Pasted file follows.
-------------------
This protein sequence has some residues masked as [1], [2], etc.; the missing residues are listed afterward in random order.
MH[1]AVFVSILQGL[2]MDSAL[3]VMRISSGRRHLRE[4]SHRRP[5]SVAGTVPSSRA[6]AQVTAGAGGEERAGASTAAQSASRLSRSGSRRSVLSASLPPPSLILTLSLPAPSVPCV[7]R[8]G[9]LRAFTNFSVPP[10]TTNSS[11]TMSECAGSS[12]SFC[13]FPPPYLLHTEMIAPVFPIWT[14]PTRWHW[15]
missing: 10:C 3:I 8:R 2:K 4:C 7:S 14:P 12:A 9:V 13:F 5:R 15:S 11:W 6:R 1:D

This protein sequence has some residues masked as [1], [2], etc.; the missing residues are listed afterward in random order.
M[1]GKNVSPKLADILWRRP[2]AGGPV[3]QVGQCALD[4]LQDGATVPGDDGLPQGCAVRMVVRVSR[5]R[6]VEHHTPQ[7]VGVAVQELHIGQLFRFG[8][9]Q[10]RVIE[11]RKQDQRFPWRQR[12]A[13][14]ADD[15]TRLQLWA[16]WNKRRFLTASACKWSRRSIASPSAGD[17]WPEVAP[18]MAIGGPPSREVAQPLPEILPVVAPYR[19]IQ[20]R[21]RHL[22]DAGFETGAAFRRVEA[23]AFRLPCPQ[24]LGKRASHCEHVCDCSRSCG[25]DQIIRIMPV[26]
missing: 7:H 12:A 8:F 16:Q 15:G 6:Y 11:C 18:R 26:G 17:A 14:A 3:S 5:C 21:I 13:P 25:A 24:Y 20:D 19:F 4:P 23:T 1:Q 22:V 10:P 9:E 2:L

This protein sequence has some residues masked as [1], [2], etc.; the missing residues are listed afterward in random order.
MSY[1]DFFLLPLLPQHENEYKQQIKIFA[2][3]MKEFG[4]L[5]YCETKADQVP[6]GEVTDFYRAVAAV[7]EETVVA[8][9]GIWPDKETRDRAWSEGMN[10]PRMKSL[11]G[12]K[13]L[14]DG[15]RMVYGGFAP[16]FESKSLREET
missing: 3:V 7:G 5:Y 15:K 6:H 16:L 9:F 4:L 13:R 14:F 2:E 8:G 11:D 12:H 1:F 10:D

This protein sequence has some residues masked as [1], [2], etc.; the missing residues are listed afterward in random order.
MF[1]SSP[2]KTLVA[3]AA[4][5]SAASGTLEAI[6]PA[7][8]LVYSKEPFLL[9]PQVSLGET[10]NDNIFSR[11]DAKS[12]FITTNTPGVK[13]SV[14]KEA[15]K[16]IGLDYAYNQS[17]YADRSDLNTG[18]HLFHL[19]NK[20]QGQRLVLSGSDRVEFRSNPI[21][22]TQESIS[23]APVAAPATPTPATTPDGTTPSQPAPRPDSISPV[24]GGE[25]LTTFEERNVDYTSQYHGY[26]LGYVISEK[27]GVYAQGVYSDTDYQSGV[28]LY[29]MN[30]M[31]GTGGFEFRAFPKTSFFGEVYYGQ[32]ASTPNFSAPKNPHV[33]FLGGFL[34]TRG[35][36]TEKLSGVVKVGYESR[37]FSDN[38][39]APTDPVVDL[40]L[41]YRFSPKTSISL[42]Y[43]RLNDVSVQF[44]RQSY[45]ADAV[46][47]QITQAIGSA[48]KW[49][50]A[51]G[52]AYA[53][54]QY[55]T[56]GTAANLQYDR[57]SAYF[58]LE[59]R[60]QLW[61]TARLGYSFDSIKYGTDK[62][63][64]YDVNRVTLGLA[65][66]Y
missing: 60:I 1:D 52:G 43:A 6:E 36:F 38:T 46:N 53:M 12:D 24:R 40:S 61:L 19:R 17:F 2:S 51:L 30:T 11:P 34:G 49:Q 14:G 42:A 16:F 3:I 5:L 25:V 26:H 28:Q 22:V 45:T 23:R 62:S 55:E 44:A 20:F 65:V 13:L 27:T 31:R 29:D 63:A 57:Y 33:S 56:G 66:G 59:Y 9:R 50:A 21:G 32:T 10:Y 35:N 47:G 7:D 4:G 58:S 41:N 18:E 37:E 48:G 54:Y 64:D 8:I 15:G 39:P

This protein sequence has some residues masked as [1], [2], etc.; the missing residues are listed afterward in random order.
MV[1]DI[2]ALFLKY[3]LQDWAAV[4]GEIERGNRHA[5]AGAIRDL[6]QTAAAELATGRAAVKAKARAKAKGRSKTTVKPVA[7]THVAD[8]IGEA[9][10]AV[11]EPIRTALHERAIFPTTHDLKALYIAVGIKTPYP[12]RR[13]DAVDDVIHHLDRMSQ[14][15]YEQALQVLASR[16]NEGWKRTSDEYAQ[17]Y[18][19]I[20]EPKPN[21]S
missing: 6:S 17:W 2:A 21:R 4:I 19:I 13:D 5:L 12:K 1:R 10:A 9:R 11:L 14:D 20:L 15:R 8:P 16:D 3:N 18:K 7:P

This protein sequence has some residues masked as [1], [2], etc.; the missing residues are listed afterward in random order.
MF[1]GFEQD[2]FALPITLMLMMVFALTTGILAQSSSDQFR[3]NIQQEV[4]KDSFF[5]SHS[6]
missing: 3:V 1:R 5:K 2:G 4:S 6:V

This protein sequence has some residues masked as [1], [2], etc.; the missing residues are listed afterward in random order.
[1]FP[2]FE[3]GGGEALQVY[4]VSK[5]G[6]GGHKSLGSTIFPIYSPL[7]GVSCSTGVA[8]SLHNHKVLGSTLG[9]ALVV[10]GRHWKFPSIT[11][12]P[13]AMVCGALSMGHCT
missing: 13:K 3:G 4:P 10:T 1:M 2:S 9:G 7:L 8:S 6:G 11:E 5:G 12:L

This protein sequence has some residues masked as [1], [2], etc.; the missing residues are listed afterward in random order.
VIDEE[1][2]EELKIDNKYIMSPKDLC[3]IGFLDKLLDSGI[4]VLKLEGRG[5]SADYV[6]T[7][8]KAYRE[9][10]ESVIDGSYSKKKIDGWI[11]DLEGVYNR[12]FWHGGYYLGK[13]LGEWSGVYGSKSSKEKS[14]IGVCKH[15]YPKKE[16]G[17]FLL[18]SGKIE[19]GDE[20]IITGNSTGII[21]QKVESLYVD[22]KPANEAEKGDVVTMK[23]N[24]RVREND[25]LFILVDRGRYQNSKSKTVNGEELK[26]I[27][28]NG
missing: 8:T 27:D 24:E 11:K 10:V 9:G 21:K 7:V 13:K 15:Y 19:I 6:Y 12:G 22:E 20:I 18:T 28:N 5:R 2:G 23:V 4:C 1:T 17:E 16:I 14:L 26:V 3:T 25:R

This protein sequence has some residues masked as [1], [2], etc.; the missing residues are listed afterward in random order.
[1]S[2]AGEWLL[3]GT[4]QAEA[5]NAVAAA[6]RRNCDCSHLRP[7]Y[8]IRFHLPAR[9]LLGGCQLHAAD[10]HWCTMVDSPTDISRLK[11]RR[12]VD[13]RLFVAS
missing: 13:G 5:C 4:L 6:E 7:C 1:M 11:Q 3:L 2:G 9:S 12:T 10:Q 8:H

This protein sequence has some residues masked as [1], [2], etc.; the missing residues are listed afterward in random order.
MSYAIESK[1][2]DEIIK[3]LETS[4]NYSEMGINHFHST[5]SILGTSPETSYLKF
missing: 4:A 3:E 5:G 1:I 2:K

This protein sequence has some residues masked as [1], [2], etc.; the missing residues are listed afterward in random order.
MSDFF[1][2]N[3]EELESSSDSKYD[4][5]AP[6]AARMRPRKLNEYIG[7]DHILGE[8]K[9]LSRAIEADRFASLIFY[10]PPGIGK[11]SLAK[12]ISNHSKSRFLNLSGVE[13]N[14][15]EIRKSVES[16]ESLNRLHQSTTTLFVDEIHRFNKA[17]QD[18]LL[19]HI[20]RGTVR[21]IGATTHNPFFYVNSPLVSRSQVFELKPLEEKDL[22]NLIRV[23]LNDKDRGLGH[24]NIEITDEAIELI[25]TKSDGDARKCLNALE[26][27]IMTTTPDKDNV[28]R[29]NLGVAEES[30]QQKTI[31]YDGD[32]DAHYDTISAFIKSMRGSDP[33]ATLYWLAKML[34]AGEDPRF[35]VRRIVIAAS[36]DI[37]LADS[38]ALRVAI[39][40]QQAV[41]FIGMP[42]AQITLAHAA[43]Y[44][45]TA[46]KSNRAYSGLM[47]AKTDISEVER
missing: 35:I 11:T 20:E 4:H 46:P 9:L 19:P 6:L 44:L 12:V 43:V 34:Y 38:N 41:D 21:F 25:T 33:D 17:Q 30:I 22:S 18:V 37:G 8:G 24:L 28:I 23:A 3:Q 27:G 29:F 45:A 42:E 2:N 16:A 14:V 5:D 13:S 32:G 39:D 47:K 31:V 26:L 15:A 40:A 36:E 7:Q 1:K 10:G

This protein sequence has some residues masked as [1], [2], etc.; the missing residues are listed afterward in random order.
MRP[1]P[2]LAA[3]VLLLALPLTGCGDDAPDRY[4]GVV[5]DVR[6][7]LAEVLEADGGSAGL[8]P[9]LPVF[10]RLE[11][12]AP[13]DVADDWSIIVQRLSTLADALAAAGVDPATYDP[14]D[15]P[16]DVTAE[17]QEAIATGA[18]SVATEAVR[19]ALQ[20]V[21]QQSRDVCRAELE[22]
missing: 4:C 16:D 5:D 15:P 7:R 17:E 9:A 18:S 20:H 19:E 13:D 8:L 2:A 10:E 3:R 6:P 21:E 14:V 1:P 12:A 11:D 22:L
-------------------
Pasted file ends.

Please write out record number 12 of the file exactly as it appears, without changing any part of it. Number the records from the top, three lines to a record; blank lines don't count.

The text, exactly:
This protein sequence has some residues masked as [1], [2], etc.; the missing residues are listed afterward in random order.
MRP[1]P[2]LAA[3]VLLLALPLTGCGDDAPDRY[4]GVV[5]DVR[6][7]LAEVLEADGGSAGL[8]P[9]LPVF[10]RLE[11][12]AP[13]DVADDWSIIVQRLSTLADALAAAGVDPATYDP[14]D[15]P[16]DVTAE[17]QEAIATGA[18]SVATEAVR[19]ALQ[20]V[21]QQSRDVCRAELE[22]
missing: 4:C 16:D 5:D 15:P 7:R 17:E 9:A 18:S 20:H 19:E 13:D 8:L 2:A 10:E 3:R 6:P 21:E 14:V 1:P 12:A 11:D 22:L